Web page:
Music impresario Phil Walden, who managed Otis Redding and helped define Southern rock through his work with the Allman Brothers, the Charlie Daniels Band, the Marshall Tucker Band and many other acts, died Sunday after a long bout with cancer. He was sixty-six years old.
After managing several R&B acts in the 1960s, including Al Green, Sam and Dave, Percy Sledge and Redding, Walden helped create the Southern rock genre with Capricorn Records, where the roster featured the Allmans, Elvin Bishop, Bonnie Bramlett and the Dixie Dregs.
Personal and financial difficulties led to the demise of Capricorn in 1980, but Walden resurrected the label ten years later in Nashville, kicking off the return with the debut album from Widespread Panic. More recently, the label had successes with Cake and 311.
After graduating from Mercer University in Macon, Georgia, in 1962, Phil Walden became a booking agent and then a manager. His work with R&B acts led to his affiliation with Atlantic Records and producer Jerry Wexler. During a stint in the military, Walden recruited his younger brother, Alan, to take over the management business. Alan Walden later managed Lynyrd Skynyrd.
Working with Wexler, Walden and co-founder Frank Fenter established Capricorn — an imprint of Atlantic named for Wexler and Walden’s star sign — in Macon in 1969. Walden met guitarist Duane Allman, then under contract as a session player for Atlantic, through Wexler, and set about making him a star in his own right.
The Allman Brothers were not an instant success, selling just 33,000 copies of their debut album. But the breakthrough of their 1971 live double set, At Fillmore East, helped convince Walden to end Capricorn’s affiliation with Atlantic and move to Warner Bros. A later agreement with Polygram ended in 1979; Walden declared bankruptcy in 1980.
Redding’s death in a plane crash in 1967 had been a huge blow to Walden, who considered the client one of his closest friends. He suffered another devastating loss in 1971, when Duane Allman died in a motorcycle crash. Yet Walden soldiered on, creating a small empire in Macon with the label, a recording facility, real estate holdings and other ventures. In 1976 Walden and the Allmans threw their support behind a presidential candidate from Georgia named Jimmy Carter.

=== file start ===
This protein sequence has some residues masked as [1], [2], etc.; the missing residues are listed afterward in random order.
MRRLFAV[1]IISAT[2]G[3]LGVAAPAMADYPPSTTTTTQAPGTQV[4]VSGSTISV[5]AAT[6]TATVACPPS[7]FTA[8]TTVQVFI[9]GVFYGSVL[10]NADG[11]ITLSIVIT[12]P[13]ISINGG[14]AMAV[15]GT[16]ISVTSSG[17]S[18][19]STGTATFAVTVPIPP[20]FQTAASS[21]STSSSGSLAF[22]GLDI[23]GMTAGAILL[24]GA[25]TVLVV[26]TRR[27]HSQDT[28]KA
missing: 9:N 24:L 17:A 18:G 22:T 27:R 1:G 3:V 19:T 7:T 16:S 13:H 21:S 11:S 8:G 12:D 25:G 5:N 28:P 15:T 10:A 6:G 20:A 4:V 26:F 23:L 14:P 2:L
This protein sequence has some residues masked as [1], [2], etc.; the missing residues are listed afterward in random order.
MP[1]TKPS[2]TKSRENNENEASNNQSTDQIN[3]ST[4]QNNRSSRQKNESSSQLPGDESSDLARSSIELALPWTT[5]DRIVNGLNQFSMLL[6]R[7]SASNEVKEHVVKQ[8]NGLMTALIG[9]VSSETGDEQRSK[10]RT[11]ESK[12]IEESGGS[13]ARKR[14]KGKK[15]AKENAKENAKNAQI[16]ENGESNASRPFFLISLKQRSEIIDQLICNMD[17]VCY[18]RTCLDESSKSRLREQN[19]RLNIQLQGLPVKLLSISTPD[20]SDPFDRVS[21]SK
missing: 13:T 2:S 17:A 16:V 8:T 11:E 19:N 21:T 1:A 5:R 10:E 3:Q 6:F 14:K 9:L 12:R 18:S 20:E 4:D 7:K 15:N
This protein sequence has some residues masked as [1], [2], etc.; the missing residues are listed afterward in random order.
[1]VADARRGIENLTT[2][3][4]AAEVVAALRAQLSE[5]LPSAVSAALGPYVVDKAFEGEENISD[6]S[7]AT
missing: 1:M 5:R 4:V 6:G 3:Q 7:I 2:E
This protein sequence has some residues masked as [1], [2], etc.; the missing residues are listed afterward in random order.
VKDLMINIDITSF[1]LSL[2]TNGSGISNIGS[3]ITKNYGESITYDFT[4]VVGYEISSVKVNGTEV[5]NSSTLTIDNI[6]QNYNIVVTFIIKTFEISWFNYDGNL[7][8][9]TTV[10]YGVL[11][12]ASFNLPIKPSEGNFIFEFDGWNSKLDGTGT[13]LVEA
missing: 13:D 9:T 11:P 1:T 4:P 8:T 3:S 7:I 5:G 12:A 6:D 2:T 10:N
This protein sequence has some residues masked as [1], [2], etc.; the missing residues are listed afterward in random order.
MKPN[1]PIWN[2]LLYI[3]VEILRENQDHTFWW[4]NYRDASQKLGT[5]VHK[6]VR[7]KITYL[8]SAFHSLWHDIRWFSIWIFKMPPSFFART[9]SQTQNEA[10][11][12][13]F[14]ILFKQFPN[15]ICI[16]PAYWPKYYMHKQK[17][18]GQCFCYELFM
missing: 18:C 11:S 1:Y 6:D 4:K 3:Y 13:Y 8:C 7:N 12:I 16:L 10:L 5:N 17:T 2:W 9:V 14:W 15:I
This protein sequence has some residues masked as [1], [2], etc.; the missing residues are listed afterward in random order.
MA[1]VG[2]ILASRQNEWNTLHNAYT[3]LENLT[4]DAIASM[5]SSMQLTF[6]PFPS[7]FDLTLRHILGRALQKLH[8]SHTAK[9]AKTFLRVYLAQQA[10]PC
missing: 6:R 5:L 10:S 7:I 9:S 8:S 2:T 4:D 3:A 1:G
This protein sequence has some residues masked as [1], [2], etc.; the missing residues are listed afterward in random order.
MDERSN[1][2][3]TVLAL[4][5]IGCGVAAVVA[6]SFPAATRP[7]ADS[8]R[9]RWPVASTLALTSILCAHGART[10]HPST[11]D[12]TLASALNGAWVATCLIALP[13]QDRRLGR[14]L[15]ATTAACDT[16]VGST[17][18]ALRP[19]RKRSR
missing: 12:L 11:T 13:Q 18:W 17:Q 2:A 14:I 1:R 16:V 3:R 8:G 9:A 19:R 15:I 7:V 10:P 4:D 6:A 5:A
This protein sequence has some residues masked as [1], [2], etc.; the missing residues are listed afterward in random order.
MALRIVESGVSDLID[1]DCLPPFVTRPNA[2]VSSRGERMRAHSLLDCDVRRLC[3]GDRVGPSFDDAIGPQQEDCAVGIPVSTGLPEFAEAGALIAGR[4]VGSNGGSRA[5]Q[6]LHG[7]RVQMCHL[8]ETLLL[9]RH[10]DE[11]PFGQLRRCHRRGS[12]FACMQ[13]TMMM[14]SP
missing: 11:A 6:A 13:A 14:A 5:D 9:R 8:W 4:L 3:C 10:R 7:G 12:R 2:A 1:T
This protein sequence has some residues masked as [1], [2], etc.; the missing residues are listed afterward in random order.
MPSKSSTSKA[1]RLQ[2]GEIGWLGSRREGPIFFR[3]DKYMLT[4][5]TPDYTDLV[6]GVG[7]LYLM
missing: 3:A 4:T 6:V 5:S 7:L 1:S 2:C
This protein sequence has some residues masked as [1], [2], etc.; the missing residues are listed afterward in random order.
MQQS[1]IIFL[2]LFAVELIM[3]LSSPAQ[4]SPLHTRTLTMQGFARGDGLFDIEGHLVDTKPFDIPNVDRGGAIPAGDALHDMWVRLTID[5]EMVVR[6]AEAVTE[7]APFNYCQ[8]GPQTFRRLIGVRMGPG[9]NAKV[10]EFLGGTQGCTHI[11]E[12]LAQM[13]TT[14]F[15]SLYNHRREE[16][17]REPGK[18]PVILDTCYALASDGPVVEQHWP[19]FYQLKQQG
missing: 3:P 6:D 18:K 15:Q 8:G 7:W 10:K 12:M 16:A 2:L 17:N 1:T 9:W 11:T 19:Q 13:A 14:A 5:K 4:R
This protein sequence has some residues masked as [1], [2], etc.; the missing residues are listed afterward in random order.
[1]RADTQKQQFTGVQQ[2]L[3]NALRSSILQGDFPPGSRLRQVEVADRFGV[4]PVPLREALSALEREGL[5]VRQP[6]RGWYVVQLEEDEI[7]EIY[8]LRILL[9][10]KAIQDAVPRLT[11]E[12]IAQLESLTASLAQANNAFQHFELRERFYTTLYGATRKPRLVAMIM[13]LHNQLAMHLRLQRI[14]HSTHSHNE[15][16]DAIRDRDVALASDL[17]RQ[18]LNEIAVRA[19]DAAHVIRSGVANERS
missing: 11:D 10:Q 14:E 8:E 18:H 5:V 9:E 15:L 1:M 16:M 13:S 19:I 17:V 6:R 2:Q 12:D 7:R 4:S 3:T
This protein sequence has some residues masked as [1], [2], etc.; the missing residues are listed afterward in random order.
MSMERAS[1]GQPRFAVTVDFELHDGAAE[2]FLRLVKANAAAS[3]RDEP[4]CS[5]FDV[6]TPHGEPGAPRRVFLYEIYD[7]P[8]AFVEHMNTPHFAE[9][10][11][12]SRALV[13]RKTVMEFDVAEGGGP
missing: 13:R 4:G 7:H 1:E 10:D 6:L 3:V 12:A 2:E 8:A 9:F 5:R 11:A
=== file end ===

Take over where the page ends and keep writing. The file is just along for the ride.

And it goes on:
Walden dropped out of sight during the 1980s, struggling with drug and alcohol dependencies, a court decision that found he had underpaid royalties to the Allmans, and other setbacks. When he returned to artist management, his anchor was not a rock band but the comic actor Jim Varney, whose “Hey Vern” commercials made him a hillbilly icon and the star of a string of movies.
In recent years, with the Capricorn name retired, Walden tried his hand with another label, this one called Velocette. The entire staff was made up of Waldens, including his son, Phillip Jr., and daughter, Amantha.
“Phil was one of the preeminent producers of great music in America,” former president Jimmy Carter said in a statement. Walden’s work with Redding, the Allmans and others, Carter said, “helped to put Macon and Georgia on the musical map of the world.”